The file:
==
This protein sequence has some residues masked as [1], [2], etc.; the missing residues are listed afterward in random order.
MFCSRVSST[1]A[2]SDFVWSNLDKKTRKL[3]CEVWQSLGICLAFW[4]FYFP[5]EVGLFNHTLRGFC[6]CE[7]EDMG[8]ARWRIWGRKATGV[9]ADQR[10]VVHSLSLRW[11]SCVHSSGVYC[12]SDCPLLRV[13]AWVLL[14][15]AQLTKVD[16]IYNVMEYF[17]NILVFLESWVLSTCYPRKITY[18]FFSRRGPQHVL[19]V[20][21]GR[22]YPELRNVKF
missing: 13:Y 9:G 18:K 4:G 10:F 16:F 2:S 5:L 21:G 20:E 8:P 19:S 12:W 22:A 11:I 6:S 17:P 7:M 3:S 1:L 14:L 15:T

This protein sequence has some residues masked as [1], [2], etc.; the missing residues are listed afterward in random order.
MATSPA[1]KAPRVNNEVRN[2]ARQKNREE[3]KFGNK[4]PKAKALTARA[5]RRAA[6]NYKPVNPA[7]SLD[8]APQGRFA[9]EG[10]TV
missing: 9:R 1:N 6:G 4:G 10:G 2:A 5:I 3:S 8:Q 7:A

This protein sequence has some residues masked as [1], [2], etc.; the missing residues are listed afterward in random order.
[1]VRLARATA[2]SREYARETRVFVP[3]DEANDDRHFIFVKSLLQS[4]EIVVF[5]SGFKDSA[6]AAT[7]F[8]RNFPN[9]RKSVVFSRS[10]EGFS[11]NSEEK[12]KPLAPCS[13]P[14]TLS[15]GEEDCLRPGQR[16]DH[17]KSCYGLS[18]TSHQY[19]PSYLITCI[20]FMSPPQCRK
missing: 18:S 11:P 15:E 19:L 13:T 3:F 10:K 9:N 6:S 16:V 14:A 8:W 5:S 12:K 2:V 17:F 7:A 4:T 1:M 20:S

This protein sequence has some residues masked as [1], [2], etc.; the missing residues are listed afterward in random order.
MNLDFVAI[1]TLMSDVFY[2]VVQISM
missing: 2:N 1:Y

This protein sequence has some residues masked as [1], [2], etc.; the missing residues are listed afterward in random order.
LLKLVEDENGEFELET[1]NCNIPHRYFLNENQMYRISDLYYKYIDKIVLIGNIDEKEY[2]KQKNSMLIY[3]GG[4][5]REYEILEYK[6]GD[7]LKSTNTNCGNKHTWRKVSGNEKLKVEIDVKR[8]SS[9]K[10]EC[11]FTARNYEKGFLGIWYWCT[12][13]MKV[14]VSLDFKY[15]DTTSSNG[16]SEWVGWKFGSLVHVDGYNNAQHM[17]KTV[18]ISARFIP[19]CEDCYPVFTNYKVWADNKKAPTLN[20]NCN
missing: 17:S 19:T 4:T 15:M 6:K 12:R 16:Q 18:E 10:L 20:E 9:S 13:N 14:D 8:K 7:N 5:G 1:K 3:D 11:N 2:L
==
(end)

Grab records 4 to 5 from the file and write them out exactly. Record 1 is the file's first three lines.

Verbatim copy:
This protein sequence has some residues masked as [1], [2], etc.; the missing residues are listed afterward in random order.
MNLDFVAI[1]TLMSDVFY[2]VVQISM
missing: 2:N 1:Y

This protein sequence has some residues masked as [1], [2], etc.; the missing residues are listed afterward in random order.
LLKLVEDENGEFELET[1]NCNIPHRYFLNENQMYRISDLYYKYIDKIVLIGNIDEKEY[2]KQKNSMLIY[3]GG[4][5]REYEILEYK[6]GD[7]LKSTNTNCGNKHTWRKVSGNEKLKVEIDVKR[8]SS[9]K[10]EC[11]FTARNYEKGFLGIWYWCT[12][13]MKV[14]VSLDFKY[15]DTTSSNG[16]SEWVGWKFGSLVHVDGYNNAQHM[17]KTV[18]ISARFIP[19]CEDCYPVFTNYKVWADNKKAPTLN[20]NCN
missing: 17:S 19:T 4:T 15:M 6:K 12:R 16:Q 18:E 10:L 20:E 9:S 13:N 14:D 8:K 7:N 5:G 1:K 3:D 11:N 2:L